Past Women’s Voices Lectures:
A Conversation with Joy Harjo
This event was cancelled due to a health emergency.
Critically acclaimed Indigenous poet Joy Harjo discusses her work with poet Sarah Gridley, Associate Professor in the Department of English, and Advocate Susan Dominguez, SAGES Teaching Fellow. Harjo, a member of the Mvskoke/Creek Nation, is the author of several books of poetry, as well as collections of interviews and conversations, children’s books, and collaborative art texts. She is the 23rd U.S. poet laureate and the first Native American poet to serve in that position. Among her many honors, Harjo has received the PEN USA Literary Award for Creative Non-Fiction, the American Book Award, and the Jackson Poetry Prize. A renowned musician, Harjo performs with her saxophone nationally and internationally, solo and with her band, the Arrow Dynamics.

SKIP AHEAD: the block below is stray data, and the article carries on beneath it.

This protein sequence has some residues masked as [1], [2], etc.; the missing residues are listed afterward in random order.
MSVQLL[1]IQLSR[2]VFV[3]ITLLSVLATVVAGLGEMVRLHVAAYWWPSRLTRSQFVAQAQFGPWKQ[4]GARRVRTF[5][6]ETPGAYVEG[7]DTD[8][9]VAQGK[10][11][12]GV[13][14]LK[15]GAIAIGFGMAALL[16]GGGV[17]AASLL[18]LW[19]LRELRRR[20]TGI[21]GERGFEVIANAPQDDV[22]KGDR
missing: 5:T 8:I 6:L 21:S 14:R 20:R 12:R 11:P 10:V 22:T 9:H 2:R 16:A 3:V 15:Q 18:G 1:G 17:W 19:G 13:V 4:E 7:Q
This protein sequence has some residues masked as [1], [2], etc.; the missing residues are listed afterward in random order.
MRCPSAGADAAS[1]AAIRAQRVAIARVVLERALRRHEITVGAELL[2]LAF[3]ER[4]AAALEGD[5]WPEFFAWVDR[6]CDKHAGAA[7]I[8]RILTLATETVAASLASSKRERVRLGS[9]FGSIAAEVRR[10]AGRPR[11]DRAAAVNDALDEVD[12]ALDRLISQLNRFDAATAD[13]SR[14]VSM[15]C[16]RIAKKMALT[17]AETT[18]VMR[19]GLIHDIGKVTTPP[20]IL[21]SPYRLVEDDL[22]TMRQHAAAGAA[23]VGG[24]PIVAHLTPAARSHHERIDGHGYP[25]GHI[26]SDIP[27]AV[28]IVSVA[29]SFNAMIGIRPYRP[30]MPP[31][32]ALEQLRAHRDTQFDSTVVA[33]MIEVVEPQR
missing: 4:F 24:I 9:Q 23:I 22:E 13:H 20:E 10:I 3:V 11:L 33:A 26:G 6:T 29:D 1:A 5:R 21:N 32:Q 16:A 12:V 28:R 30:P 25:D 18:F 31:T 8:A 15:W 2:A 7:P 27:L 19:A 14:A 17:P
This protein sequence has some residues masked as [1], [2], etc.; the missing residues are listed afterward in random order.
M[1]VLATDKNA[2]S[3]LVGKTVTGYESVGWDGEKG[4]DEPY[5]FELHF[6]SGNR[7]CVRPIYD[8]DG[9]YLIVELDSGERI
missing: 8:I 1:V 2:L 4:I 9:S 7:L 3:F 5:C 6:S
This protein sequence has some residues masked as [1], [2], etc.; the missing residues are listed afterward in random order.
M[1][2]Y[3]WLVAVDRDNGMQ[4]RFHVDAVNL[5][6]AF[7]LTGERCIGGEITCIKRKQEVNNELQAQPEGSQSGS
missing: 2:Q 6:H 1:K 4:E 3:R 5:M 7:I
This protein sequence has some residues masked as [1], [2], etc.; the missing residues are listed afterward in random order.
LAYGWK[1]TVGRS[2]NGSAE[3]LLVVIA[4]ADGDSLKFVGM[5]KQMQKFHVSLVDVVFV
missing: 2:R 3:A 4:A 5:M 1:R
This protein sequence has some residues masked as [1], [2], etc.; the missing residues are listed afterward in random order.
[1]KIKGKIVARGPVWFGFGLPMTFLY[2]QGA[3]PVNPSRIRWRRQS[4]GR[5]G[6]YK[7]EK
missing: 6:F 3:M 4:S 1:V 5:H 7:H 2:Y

The New Exploitation Economy
In her lecture, Katherine Boo, staff writer at The New Yorker and a former reporter and editor for The Washington Post, provided field notes from global reporting on families who lack privilege and power. Boo’s reporting has been awarded a Pulitzer Prize, a MacArthur “Genius” grant, and a National Magazine Award for Feature Writing.
Mourning for Lost Art
In times of war, why do armies destroy cultural artifacts? And what does it mean when we, far away onlookers, mourn that destruction even as lives are being lost? In this lecture, Pakistani novelist Kamila Shamsi looked at the role of culture, the threat it poses to those who are fighting for an ideology, and the ethics of our reaction to that destruction. It also asks what the word ‘lost’ means in relation to art.